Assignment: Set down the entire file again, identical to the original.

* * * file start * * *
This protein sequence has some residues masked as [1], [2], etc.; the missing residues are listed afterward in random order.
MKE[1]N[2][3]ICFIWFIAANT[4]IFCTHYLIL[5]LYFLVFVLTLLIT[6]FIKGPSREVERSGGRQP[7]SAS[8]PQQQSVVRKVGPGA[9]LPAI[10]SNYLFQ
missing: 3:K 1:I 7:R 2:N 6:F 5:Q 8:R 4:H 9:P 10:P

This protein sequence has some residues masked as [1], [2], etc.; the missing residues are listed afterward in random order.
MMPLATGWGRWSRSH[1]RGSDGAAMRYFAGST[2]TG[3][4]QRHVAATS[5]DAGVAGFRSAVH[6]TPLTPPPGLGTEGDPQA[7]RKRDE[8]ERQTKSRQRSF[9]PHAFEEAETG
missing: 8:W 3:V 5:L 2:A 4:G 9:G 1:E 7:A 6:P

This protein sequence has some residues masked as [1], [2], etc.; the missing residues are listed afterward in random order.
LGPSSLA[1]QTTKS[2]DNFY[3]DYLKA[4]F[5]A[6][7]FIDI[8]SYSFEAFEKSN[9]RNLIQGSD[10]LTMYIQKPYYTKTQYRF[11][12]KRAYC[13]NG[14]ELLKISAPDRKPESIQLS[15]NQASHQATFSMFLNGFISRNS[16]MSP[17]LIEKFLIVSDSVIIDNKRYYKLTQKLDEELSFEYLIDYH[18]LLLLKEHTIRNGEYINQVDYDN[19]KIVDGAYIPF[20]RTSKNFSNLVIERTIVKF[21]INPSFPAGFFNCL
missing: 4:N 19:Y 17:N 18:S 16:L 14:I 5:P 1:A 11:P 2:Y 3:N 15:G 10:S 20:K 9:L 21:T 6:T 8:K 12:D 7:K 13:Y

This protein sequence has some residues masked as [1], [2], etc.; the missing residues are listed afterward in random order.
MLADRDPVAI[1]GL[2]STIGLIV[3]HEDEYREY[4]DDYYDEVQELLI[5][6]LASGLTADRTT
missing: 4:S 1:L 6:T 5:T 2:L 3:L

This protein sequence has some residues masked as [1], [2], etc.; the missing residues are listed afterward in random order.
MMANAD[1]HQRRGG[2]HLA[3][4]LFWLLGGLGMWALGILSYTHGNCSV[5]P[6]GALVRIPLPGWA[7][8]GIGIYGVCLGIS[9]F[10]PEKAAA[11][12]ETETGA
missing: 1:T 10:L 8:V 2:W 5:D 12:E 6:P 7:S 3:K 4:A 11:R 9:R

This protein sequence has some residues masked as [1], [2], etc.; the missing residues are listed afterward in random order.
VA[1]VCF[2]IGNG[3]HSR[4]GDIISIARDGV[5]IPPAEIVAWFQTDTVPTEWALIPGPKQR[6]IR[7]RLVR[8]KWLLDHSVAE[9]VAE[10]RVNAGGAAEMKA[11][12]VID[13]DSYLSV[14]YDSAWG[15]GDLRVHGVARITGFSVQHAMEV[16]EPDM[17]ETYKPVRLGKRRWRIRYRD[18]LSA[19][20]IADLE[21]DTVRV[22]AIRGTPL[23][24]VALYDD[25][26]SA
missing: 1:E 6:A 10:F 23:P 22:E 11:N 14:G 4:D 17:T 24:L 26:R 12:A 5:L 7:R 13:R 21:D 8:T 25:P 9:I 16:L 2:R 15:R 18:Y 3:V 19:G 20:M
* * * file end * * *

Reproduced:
This protein sequence has some residues masked as [1], [2], etc.; the missing residues are listed afterward in random order.
MKE[1]N[2][3]ICFIWFIAANT[4]IFCTHYLIL[5]LYFLVFVLTLLIT[6]FIKGPSREVERSGGRQP[7]SAS[8]PQQQSVVRKVGPGA[9]LPAI[10]SNYLFQ
missing: 3:K 1:I 7:R 2:N 6:F 5:Q 8:R 4:H 9:P 10:P

This protein sequence has some residues masked as [1], [2], etc.; the missing residues are listed afterward in random order.
MMPLATGWGRWSRSH[1]RGSDGAAMRYFAGST[2]TG[3][4]QRHVAATS[5]DAGVAGFRSAVH[6]TPLTPPPGLGTEGDPQA[7]RKRDE[8]ERQTKSRQRSF[9]PHAFEEAETG
missing: 8:W 3:V 5:L 2:A 4:G 9:G 1:E 7:A 6:P

This protein sequence has some residues masked as [1], [2], etc.; the missing residues are listed afterward in random order.
LGPSSLA[1]QTTKS[2]DNFY[3]DYLKA[4]F[5]A[6][7]FIDI[8]SYSFEAFEKSN[9]RNLIQGSD[10]LTMYIQKPYYTKTQYRF[11][12]KRAYC[13]NG[14]ELLKISAPDRKPESIQLS[15]NQASHQATFSMFLNGFISRNS[16]MSP[17]LIEKFLIVSDSVIIDNKRYYKLTQKLDEELSFEYLIDYH[18]LLLLKEHTIRNGEYINQVDYDN[19]KIVDGAYIPF[20]RTSKNFSNLVIERTIVKF[21]INPSFPAGFFNCL
missing: 4:N 19:Y 17:N 18:S 16:L 14:I 5:P 1:A 11:P 2:Y 3:N 15:G 10:S 20:K 9:L 21:T 6:T 8:K 12:D 7:K 13:Y

This protein sequence has some residues masked as [1], [2], etc.; the missing residues are listed afterward in random order.
MLADRDPVAI[1]GL[2]STIGLIV[3]HEDEYREY[4]DDYYDEVQELLI[5][6]LASGLTADRTT
missing: 4:S 1:L 6:T 5:T 2:L 3:L

This protein sequence has some residues masked as [1], [2], etc.; the missing residues are listed afterward in random order.
MMANAD[1]HQRRGG[2]HLA[3][4]LFWLLGGLGMWALGILSYTHGNCSV[5]P[6]GALVRIPLPGWA[7][8]GIGIYGVCLGIS[9]F[10]PEKAAA[11][12]ETETGA
missing: 1:T 10:L 8:V 2:W 5:D 12:E 6:P 7:S 3:K 4:A 11:R 9:R

This protein sequence has some residues masked as [1], [2], etc.; the missing residues are listed afterward in random order.
VA[1]VCF[2]IGNG[3]HSR[4]GDIISIARDGV[5]IPPAEIVAWFQTDTVPTEWALIPGPKQR[6]IR[7]RLVR[8]KWLLDHSVAE[9]VAE[10]RVNAGGAAEMKA[11][12]VID[13]DSYLSV[14]YDSAWG[15]GDLRVHGVARITGFSVQHAMEV[16]EPDM[17]ETYKPVRLGKRRWRIRYRD[18]LSA[19][20]IADLE[21]DTVRV[22]AIRGTPL[23][24]VALYDD[25][26]SA
missing: 1:E 6:A 10:F 23:P 22:E 11:N 14:G 4:D 17:T 24:L 26:R 12:A 5:L 7:R 13:R 21:D 8:T 25:P 9:I 16:L 2:R 15:R 18:Y 3:V 19:G 20:M